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US Supreme Court weighing case challenging SEC enforcement proceedings

On Behalf of | Dec 7, 2023 | Securities and Compliance

The U.S. Supreme Court is weighing a challenge to the enforcement powers of the Securities and Exchange Commission, according to Reuters.

The case is being brought by hedge fund manager George Jarkesy, who was the subject of an SEC enforcement action for securities fraud in 2013.  After an in-house hearing before an administrative law judge, Jarkesy was ordered to pay a civil penalty of $300,000, and to repay nearly $685,000 in ill-gotten gains. He was also barred from the industry.

Jarkesy filed a lawsuit, saying the SEC’s proceedings violated the Constitution.  He contended that he was entitled to a federal trial before a jury of his peers, and that Congress did not have the power to delegate such enforcement powers to an agency.   He also argued that the administrative law judges are unconstitutionally protected from removal by the president.

In 2022, Jarkesy won a ruling in his favor from the 5th U.S. Circuit Court of Appeals, which dismissed the SEC’s decision.  The court asserted that the SEC’s power to seek penalties through in-house enforcement proceedings violates the U.S. Constitution’s Seventh Amendment right to a jury trial and infringes on presidential and congressional powers.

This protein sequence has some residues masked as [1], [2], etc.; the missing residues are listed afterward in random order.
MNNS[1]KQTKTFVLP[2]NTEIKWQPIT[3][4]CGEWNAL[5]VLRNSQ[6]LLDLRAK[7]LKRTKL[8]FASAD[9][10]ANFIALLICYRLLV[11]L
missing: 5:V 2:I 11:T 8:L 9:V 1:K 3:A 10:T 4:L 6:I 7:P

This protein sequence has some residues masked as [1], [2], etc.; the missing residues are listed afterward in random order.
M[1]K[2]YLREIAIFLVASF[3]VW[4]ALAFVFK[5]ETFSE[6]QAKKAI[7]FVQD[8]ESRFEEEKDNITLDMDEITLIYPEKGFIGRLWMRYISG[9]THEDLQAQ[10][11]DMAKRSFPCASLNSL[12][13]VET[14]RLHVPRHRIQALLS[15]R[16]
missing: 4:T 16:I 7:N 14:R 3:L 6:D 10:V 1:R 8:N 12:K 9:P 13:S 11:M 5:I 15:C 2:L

Last week the Supreme Court heard oral arguments in the case, as the Biden Administration asserted its position that the SEC does in fact have the constitutional authority to enforce its rules through in-house enforcement proceedings.

Deputy Solicitor General Brian Fletcher contended that if the SEC’s method of adjudicating certain fraud claims is found to be unconstitutional, it could affect the enforcement powers of dozens of other federal agencies who conduct administrative proceedings.

Justices questioning Fletcher raised the issue of whether an administrative agency can impose penalties without offering the option of a jury trial, thus possibly infringing on Seventh Amendment rights. “It seems to me that undermines the whole point of the constitutional protection in the first place,” Chief Justice John Roberts said.

The case is being decided at the same time that a challenge to the Financial Industry Regulatory Authority’s enforcement power is being considered by the U.S. Court of Appeals for the D.C. Circuit.  Expelled brokerage firm Alpine Securities is claiming that FINRA’s structure and operation, including its Board of Governors and enforcement units, are in violation of the Constitution’s separation of powers.

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